Abandonment

Abandonment.  The last letter from my pdoc to my family doc had this word in it.  It kind of jolted me a bit when I read this.  I hate seeing things like this written about me. My t has on occasion mentioned this to me but I find it easy to ignore the spoken word as opposed to the written word.  Avoidance stops dead and thinking begins when I see what has been written about me.  And of course the questions arise within me.  Is this really the truth?  Have they misunderstood me somehow. Have they mixed me up with someone else? Are they just making this up?  Why do they think this?  Why would I have abandonment issues as a child? And on and on it can go.

I am beginning to think that there may be some truth in it although I don’t know why I would experience this as an adult when I should know better.

In the meantime I have tried to figure out what happened in my childhood that would have caused this within me.  Through therapy I have learned that a lot of my reactions to situations were developed because of my upbringing.  Most times I find this hard to grasp.  It was just every day normal living to me.  But I guess it wasn’t all that normal.

My mother and Wayne (father) had a very violent marriage.  The first time he left us I was 11 or 12 years old.  I was in school when I was called to the principles office.  I was scared because I had never been called to the office before.  I couldn’t imagine what kind of trouble I had gotten into. When I walked into the office there was Wayne.  He handed me 500 dollars and told me to tell my mother that he was leaving.  He left with the words echoing in my ears ‘don’t you dare lose it.  It is the only money your mother will have’.  I was confused plus terrified of losing the money.  The teacher offered to keep the money for me until the end of the school day.  And so I did the dirty deed for him.  He ended up coming back and leaving again at least three more times.  Would that cause abandonment issues?

My parents would also leave us in the car in front of a bar or in a place like an ice arena to fend for ourselves while they went drinking.  The good thing about being left in an arena was the vending machines.  If we could coerce money from our parents we could eat.  That was always a bonus.  Would that cause abandonment issues?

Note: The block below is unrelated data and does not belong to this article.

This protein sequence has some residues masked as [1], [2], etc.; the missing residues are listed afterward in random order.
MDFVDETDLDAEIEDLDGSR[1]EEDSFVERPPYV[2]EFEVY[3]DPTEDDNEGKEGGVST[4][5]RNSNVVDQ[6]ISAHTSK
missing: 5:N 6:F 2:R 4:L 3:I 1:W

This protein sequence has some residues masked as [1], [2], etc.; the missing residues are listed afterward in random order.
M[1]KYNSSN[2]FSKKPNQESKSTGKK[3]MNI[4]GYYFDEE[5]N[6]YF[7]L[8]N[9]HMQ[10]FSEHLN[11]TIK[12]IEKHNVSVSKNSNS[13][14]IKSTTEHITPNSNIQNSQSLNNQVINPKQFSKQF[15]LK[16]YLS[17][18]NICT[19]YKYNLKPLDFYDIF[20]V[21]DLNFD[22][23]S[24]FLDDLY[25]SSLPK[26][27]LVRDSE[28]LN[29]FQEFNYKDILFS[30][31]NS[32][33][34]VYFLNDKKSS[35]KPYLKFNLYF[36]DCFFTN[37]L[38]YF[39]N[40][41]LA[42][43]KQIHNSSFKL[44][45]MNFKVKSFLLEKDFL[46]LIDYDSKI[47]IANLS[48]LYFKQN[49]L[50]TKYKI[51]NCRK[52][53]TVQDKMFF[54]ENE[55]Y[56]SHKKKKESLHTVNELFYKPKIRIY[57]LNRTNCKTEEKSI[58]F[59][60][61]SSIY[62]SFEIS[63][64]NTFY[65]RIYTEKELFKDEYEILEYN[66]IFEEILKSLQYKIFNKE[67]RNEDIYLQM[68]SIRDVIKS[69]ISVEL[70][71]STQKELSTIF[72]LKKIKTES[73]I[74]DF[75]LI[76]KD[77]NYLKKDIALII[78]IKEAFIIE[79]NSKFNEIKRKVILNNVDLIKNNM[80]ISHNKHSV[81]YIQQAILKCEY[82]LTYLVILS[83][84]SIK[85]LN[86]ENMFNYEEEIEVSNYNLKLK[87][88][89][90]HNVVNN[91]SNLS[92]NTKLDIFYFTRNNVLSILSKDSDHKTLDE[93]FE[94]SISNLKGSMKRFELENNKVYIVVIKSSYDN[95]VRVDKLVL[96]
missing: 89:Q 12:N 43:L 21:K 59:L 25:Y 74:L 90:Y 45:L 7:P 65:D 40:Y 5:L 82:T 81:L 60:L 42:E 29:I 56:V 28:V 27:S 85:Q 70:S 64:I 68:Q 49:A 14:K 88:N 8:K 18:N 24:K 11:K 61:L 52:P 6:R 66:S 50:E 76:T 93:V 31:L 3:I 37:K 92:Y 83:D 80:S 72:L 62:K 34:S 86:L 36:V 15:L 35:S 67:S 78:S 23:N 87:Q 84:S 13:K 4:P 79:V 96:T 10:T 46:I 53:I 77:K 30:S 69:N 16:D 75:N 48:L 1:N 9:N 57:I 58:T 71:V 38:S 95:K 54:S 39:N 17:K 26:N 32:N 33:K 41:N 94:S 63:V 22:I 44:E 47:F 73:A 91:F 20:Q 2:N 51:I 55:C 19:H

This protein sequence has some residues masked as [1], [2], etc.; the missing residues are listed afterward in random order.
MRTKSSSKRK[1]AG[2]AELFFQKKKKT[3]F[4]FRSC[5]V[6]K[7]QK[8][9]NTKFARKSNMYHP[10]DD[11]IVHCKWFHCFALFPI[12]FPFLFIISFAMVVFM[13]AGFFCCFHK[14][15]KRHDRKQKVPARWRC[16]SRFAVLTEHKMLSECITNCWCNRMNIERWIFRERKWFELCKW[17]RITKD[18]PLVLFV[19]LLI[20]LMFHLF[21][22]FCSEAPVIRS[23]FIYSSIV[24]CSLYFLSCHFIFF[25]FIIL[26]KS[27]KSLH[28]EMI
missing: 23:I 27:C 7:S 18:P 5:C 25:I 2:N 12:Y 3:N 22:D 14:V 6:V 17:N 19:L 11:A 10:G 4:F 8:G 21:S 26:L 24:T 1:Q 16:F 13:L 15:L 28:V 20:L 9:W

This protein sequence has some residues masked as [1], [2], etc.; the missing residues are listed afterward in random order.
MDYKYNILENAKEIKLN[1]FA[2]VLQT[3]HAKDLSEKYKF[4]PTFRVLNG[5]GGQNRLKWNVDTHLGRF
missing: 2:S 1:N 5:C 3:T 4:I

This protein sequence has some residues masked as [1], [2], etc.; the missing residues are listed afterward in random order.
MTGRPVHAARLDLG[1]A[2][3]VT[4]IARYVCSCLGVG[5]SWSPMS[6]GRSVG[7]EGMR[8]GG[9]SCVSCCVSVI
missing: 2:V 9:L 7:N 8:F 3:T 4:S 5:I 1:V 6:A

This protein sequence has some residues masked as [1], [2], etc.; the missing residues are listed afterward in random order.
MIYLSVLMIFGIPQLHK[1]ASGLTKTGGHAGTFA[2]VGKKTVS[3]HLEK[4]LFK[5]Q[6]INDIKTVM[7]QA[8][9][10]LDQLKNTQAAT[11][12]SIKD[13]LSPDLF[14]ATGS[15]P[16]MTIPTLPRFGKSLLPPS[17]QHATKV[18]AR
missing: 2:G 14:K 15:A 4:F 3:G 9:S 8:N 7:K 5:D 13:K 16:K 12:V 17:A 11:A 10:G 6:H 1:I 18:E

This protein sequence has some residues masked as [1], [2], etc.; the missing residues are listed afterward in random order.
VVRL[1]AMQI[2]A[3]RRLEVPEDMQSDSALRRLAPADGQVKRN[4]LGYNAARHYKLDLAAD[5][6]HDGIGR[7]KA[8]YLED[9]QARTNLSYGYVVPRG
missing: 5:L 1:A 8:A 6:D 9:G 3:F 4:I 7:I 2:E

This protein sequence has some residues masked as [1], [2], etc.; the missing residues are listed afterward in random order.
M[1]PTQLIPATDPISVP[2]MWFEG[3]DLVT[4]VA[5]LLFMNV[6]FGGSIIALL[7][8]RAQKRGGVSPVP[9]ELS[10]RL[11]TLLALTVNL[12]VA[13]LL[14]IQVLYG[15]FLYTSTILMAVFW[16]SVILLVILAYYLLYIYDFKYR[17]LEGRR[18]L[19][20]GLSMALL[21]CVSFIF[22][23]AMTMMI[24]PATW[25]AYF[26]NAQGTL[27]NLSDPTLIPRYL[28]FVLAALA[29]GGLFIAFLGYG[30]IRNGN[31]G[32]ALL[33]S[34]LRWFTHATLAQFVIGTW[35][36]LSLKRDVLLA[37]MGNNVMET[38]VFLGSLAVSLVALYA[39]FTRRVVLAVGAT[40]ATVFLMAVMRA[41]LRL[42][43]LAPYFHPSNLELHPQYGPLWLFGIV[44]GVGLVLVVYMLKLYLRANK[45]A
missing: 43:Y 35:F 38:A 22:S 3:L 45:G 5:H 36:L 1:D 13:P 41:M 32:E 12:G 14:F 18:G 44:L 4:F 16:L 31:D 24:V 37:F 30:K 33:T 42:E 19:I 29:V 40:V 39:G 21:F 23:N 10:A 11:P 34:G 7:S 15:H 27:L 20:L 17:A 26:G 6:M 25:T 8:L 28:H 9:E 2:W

After Wayne left for the last time my mother would go on weekend drinking binges.  She would disappear Friday night until Sunday coming home falling down drunk.  When I was in grade ten or eleven my mother decided to take off for a vacation on the back of some guys motorbike.  I came home one day and she announced that she was leaving.  At least she handed me some money for food before she took off.  I think she was gone for about three weeks.  I ended up having to quit school to look after my siblings. (I did go back to school the next year).  Would this cause abandonment issues?

When I was about 21 years old I had left school to go to college.  I came home for a weekend visit only to discover that the place that my mother lived in was empty.  She and my bother had disappeared with no mention to me that she was leaving.  I finally tracked her down in another province.  She caused a scandal in town and decided to take off.  Would this cause abandonment issues?

I’m not sure if any of these things would cause abandonment issues on their own or if it is all of them combined.  Or maybe none of these things caused it.  Maybe I just developed it for no reason.  Like I said the above none of the above is abnormal to me.  This is hard stuff for me to figure out. That is one of the reasons why I decided to write this out.  If I read this about someone else…

I will have more thoughts on this later.

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22 Responses to Abandonment

  1. Yes, Yes, Yes and Yes! Any one of those things, together or on their own is sufficient to leave you with fear and pain at the thought of abandonment. I know those things seem ‘normal’ to you, but they are all things that I think are very damaging and painful.

    What would you say if you read it about someone else?

  2. di says:

    I think those experiences would be heartbreaking and difficult for anyone to face. I think things that seem “normal” to ourselves are not always healthy. I don’t comment often but I always read. I hope your therapy break is going okay.
    di

    • lostinamaze says:

      And I don’t think that I have really faced them yet, not with my emotions anyway. I never thought about the normal vs healthy angle. Interesting…